Conduit Artery Function Evaluation - CAFE
The goal of the trial was to evaluate the effect on central aortic pressure of treatment with an antihypertensive regimen of calcium channel blocker with or without an angiotensin-converting enzyme (ACE) inhibitor compared with a regimen of beta-blocker with or without a diuretic among hypertensive patients.
Patients Enrolled: 2,073
Mean Follow Up: Median 5.5 years
Enrollment in the ASCOT - Blood Pressure Arm trial
Patients in the ASCOT trial were randomized open-label to one of the two antihypertensive treatments: amlodipine 5 mg (n=9,639) or atenolol 50 mg (n=9,618). In order to achieve target blood pressure goals of <140/90 mm Hg, study drug doses were increased and second-line drugs were added (perindopril 4 mg for the amlodipine group and bendroflumethiazide 1.25 mg for the atenolol group) as necessary. In the CAFE sub-study (n=2,073) of the ASCOT trial, central aortic pressure was assessed using the non-invasive Sphygmocor system, in which a computer program estimates the central aortic pressure by examining the shape of the pulse wave at the wrist. The CAFE sub-study started one year after randomization in the ASCOT trial.
Among the 2073 patients in the CAFE sub-study, 1042 were in the amlodipine group and 1031 were in the atenolol group. Baseline characteristics were well matched both between randomization groups within the substudy and with the overall trial. The average number of risk factors was 3.7 and 24.4% of patients were diabetics. In the calcium channel blocker group, amlodipine was used in 90.0% of patients, perindopril in 56.0% of patients, and both in 47.8% of patients. In the beta-blocker group, atenolol was used in 88.1% of patients, bendroflumethiazide in 69.8%, and both in 60.2% of patients.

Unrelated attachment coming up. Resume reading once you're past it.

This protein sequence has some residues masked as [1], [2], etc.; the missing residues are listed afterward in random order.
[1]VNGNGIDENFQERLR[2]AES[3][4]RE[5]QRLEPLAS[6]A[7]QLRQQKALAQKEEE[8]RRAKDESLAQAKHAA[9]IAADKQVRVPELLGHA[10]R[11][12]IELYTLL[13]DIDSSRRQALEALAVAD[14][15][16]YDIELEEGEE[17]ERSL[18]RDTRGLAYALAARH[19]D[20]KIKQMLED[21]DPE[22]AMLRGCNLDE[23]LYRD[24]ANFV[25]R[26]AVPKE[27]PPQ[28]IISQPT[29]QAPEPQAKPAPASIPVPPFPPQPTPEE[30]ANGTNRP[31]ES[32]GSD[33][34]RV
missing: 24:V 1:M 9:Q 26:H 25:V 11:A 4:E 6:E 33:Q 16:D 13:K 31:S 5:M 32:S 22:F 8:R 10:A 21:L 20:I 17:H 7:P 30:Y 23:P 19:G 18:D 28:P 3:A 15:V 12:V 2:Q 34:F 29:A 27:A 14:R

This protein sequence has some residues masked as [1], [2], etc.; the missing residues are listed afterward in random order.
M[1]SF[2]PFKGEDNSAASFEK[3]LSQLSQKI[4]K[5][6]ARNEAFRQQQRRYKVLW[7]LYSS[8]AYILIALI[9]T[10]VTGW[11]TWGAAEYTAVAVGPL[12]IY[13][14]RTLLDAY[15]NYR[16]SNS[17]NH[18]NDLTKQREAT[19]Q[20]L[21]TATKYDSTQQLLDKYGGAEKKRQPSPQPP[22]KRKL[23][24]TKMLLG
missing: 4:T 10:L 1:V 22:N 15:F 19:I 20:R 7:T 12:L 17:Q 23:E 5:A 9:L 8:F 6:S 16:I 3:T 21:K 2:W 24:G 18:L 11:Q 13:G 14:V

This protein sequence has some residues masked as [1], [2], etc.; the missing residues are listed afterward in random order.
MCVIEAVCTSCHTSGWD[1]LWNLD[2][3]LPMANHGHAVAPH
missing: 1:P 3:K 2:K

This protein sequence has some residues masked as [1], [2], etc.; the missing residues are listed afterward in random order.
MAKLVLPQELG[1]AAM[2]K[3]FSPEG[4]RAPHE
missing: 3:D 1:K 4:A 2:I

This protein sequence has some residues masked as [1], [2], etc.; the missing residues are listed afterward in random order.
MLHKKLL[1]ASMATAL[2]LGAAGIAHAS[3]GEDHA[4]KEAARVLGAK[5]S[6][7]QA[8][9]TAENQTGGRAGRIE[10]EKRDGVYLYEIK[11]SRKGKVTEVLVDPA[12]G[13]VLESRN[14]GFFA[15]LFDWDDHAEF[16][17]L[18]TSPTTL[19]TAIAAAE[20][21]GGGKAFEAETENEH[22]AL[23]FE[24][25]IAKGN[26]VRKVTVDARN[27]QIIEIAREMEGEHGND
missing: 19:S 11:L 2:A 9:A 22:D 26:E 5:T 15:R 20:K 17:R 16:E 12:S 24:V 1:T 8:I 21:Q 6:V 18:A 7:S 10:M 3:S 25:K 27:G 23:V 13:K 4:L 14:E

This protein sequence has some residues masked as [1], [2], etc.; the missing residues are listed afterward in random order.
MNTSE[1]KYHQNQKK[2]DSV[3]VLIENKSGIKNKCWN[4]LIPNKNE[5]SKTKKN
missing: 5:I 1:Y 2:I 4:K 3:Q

Brachial systolic blood pressure (SBP) did not differ by treatment group (133.2 mmHg for amlodipine vs 133.9 mmHg for atenolol group, p=NS), but diastolic blood pressure (DBP) was slightly lower in the amlodipine group (76.9 vs 78.6 mmHg, p<0.001). The area under the curve for central SBP was lower in the amlodipine group (121.2 vs 125.5 mmHg, p<0.001). Likewise, central pulse pressure was lower with amlodipine (43.4 vs 46.4 mmHg, p<0.001), while brachial pulse pressure did not differ (56.2 vs 55.3 mmHg, p=0.06).
Among hypertensive patients, treatment with a regimen of calcium channel blocker with or without an ACE inhibitors was associated with reductions in central systolic blood pressure and pulse pressure compared with a regimen of beta-blocker with or without a diuretic, despite no difference in brachial blood pressure.
The overall results in the ASCOT trial demonstrated a reduction in many secondary endpoints, including mortality, associated with a first line regimen of calcium channel blocker therapy with or without an ACE inhibitor. While minor reductions in brachial systolic blood pressure were observed in the amlodipine/perindopril strategy, the small difference were not large enough to account for the entire clinical benefit. The present substudy suggests that reductions in blood pressure may have been greater than originally estimated when assessed using brachial artery evaluation. Systolic pressure is not constant throughout the arterial tree. Central aortic assessment, however, measures the pressure in the main arteries adjacent to the heart.
Williams B, et al. Differential Impact of Blood Pressure–Lowering Drugs on Central Aortic Pressure and Clinical Outcomes Principal Results of the Conduit Artery Function Evaluation (CAFE) Study. Circulation. 2006;113:epub before print.
Presented by Dr. Bryan Williams at the American Heart Association Scientific Session, Dallas, Texas, November 2005.
Keywords: Perindopril, Brachial Artery, Bendroflumethiazide, Diuretics, Blood Pressure, Risk Factors, Calcium Channel Blockers, Drug Combinations, Wrist, Amlodipine, Hypertension, Diabetes Mellitus
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